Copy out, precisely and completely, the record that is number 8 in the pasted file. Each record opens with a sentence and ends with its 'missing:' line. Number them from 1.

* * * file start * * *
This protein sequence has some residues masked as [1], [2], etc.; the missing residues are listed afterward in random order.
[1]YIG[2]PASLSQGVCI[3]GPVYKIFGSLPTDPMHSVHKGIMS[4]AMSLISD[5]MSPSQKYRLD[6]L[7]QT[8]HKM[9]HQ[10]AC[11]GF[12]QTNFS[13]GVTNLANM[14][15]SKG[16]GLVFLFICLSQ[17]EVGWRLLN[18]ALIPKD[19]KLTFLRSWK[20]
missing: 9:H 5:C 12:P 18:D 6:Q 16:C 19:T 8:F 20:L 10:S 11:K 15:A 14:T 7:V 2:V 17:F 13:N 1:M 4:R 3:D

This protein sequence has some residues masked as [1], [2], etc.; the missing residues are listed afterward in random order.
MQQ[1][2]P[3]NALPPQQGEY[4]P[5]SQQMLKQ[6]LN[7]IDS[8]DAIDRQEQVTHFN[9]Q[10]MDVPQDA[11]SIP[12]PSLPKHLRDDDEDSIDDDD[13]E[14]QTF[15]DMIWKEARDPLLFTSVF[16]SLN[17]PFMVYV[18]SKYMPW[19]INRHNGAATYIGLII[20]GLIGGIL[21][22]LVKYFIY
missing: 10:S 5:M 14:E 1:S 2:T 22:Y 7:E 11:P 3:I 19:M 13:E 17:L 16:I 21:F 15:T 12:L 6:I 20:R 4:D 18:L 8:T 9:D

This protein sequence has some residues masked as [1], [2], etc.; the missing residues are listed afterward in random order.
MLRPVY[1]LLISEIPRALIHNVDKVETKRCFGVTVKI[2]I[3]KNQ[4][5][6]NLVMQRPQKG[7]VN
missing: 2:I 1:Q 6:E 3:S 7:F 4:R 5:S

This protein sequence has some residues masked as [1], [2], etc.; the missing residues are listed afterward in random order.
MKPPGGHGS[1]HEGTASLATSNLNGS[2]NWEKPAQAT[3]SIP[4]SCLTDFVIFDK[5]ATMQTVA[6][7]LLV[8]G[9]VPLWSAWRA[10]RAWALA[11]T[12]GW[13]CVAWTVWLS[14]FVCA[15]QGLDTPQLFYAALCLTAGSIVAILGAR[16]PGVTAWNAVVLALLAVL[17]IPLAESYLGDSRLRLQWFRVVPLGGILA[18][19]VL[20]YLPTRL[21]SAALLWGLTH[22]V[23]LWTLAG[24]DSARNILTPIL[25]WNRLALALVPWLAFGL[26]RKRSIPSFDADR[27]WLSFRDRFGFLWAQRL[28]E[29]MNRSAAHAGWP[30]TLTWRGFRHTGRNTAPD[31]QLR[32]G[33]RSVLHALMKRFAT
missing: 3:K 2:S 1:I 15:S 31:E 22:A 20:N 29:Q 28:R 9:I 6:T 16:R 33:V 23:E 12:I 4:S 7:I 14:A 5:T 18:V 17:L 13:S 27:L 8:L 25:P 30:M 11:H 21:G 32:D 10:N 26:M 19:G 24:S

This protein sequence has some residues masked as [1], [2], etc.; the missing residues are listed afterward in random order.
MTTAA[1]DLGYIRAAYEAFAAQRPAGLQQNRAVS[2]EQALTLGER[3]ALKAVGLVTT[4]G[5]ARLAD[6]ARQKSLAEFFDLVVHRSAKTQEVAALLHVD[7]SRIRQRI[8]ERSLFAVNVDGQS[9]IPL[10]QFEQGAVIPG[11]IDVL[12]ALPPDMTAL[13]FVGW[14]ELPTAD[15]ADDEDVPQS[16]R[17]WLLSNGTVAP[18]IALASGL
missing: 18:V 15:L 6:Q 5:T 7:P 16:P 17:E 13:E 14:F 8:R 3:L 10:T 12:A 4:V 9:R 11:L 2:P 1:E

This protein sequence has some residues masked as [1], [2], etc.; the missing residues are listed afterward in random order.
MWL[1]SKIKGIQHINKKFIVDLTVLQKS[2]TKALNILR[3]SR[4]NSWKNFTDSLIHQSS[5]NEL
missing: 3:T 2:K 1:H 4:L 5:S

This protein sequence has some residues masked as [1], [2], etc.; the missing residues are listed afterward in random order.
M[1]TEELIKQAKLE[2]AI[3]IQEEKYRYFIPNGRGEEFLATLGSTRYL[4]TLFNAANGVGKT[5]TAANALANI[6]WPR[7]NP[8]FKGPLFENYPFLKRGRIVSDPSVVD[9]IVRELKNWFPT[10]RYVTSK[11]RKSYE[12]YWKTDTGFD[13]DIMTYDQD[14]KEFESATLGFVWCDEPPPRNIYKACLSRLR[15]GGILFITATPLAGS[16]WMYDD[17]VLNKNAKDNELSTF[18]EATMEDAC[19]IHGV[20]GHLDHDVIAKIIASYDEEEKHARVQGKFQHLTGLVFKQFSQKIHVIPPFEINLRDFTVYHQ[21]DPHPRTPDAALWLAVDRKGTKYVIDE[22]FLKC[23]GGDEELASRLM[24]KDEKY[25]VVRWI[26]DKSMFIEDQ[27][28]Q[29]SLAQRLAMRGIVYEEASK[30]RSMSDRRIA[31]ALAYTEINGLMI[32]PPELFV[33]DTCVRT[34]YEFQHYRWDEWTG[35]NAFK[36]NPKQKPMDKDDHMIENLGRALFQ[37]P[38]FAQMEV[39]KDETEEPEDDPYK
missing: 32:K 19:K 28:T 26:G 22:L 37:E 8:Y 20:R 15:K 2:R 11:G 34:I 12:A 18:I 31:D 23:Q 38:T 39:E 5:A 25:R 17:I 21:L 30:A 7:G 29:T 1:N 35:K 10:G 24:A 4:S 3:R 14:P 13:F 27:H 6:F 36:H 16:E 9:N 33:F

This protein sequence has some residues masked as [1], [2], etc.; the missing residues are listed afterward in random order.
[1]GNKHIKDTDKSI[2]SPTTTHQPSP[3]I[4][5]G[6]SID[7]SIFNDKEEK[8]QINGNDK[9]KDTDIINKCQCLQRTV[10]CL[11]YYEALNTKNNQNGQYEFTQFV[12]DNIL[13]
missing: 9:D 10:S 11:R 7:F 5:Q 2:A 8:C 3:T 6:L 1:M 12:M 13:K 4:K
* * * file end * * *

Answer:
This protein sequence has some residues masked as [1], [2], etc.; the missing residues are listed afterward in random order.
[1]GNKHIKDTDKSI[2]SPTTTHQPSP[3]I[4][5]G[6]SID[7]SIFNDKEEK[8]QINGNDK[9]KDTDIINKCQCLQRTV[10]CL[11]YYEALNTKNNQNGQYEFTQFV[12]DNIL[13]
missing: 9:D 10:S 11:R 7:F 5:Q 2:A 8:C 3:T 6:L 1:M 12:M 13:K 4:K